Wednesday, October 17, 2012

The Fiji Mermaid, the Tamale Lady, and Mr. Barnes

Today there is a long line of fast-food restaurants on that stretch of North Main, but 47 years ago the street was not yet completely commercial; there were still a great many homes—older homes tall and stately, with well-groomed yards, framed by trees, and occupied mostly by older people.
We moved into one of those homes, a two-story brick affair with a large front porch, a screened “sleeping porch” in back, a huge living room, and six bedrooms. We used only four of the bedrooms—one was my parents’, one my sister’s, one mine, with the one in front used as an office—the first office of my father’s weekly newspaper, The Johnson County News. This room did not remain an office for long, however; within a few months, the business moved downtown to West Henderson, just off the courthouse square, leaving three unused bedrooms in that vast old house.
My bedroom was upstairs; it was the largest room in the house, a T-shaped room with pale gray wallpaper and a row of small, roll-up windows high over my bed that caught the North Main streetlights at night. I remember looking up at those windows one night, listening to trucks roar through town, unable to sleep, mourning the friends I’d left behind in Mansfield (I was having trouble making new friends in this larger town of Cleburne), weeping quietly, until the windows began to streak with rain. I took comfort in the rain—I don’t know why exactly …
“Rain good,” I said to myself—in Tonto-speak, because I had lately become fascinated with Indians, thus had taken to speaking as I thought they spoke—yes, I was trying to be an Indian, stoic and brave, able to read omens and signs in nature (“Rain good, rain bring good things”), living free, hunting buffalo, and with no school or homework to worry about. Thumb-tacked to my wall were color-pencil drawings I’d made of Indians, and their tee-pees, tools, weapons, peace pipes, headdresses, and what-not—and piled up on the floor beside my bed were Indian books I’d borrowed from the library downtown.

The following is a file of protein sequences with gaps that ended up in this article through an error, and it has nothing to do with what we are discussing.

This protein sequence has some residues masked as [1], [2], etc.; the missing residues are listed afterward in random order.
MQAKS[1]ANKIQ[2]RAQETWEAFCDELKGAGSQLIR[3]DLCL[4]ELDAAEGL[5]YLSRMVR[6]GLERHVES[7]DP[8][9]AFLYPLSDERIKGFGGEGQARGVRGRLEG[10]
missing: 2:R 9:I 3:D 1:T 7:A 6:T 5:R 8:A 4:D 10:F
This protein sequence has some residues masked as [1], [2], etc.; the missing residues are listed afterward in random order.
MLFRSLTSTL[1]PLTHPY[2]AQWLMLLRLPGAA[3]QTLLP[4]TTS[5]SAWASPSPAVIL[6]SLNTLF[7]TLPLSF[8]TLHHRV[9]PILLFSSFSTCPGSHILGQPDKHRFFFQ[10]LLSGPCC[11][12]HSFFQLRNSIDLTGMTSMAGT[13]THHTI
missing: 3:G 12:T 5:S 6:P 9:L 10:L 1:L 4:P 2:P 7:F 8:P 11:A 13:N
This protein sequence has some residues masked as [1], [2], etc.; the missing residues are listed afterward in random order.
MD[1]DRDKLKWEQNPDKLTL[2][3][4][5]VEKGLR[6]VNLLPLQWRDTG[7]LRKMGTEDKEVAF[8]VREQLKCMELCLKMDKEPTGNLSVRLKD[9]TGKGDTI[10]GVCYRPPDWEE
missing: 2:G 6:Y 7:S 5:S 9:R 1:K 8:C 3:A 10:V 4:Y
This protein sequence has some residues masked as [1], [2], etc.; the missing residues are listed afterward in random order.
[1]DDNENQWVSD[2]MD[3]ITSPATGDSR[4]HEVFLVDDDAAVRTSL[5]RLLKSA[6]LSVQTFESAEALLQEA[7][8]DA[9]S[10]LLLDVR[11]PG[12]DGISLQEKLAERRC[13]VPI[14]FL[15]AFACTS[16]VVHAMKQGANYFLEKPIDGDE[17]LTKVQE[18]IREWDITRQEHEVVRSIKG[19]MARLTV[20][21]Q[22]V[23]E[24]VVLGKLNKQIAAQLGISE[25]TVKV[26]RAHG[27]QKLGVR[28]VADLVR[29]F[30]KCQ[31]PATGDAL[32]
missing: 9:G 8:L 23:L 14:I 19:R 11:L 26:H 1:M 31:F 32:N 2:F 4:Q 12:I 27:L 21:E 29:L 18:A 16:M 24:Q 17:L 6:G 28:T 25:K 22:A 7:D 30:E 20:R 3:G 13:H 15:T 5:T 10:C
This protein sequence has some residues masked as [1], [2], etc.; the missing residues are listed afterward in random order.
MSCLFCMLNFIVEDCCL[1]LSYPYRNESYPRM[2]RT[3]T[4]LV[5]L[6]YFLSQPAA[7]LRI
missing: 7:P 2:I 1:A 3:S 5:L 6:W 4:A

The Carnegie Library, as it was called, was the best thing I’d discovered in this town. It was bigger than the Mansfield Library, which was just a medium-sized room in the city hall; this library occupied the entire lower floor of a grandly-columned 1904 building, while upstairs was as entire museum—the Layland Museum. I spent many an hour in that museum—always alone, for I never saw another soul enter that silent, musty, tall-windowed room—it was just me, alone and wandering past the glass cases, studying the arrowheads and pottery and fossils and unusual rocks, admiring Buffalo Bill’s and Kit Carson’s saddles, and standing in entranced wonder before the Actual Petrified Remains of a Mermaid.
The Mermaid was small, no more than a foot-and-a-half long from fin to head; its lower body that of a fish and its upper, deeply-ribbed body that of a scrawny monkey, with spindly arms and a shark-toothed grin on its little face, and a scraggly mane of ancient hair still stuck to its head. It amazed me no end.
It was a fraud, of course—no authentic fossil at all, but a relic of bygone carnivals and dime museums, one of many “Fiji Mermaids” (as they were called) created to fool the rubes in the early part of the century—a fraud which apparently fooled Mr. Layland, the wealthy man who bought it and bequeathed it, along with the rest of his collection, to the city for his eponymous museum … and it fooled me, too—a 12-year-old boy in the year 1965, fooled me so thoroughly I returned time and again to gaze upon this marvel, imagining the time, eons ago, when the oceans teemed with these creatures, millions of them riding the waves, baring their teeth and shrieking, long hair flying in the wind …
Though I missed my friends in the old town, I had to admit this new town had its advantages. Mansfield’s population was 1,000; Cleburne’s was 16,000, meaning not only did it have a larger library than Mansfield, it had things Mansfield did not have at all—this museum being just one. Mansfield did not have a City Newsstand, for instance. In Mansfield, I bought my comics, paperbacks, and monster magazines at the drugstore or the two grocery stores that carried them. But here, not only were there several drug and grocery stores that carried these items, the City Newsstand had the largest selection I’d ever seen.
I didn’t like the old gnome who ran the place, though—sitting on his stool, chewing a cigar and watching every move I made, hurrying me up: “Are you gonna’ stand there reading all day, or buy something?” But I was willing to put up with him, because here were things I couldn’t find anywhere else. Also, to his credit, he had no scruples about selling me adult material. He would not let me behind the counter where the hard stuff was kept, but he did not care in the least if I perused the soft-core section—Humorama digests, Playboy, Bachelor, Gent, and other men’s magazines, which I would buy and study avidly for hours on end.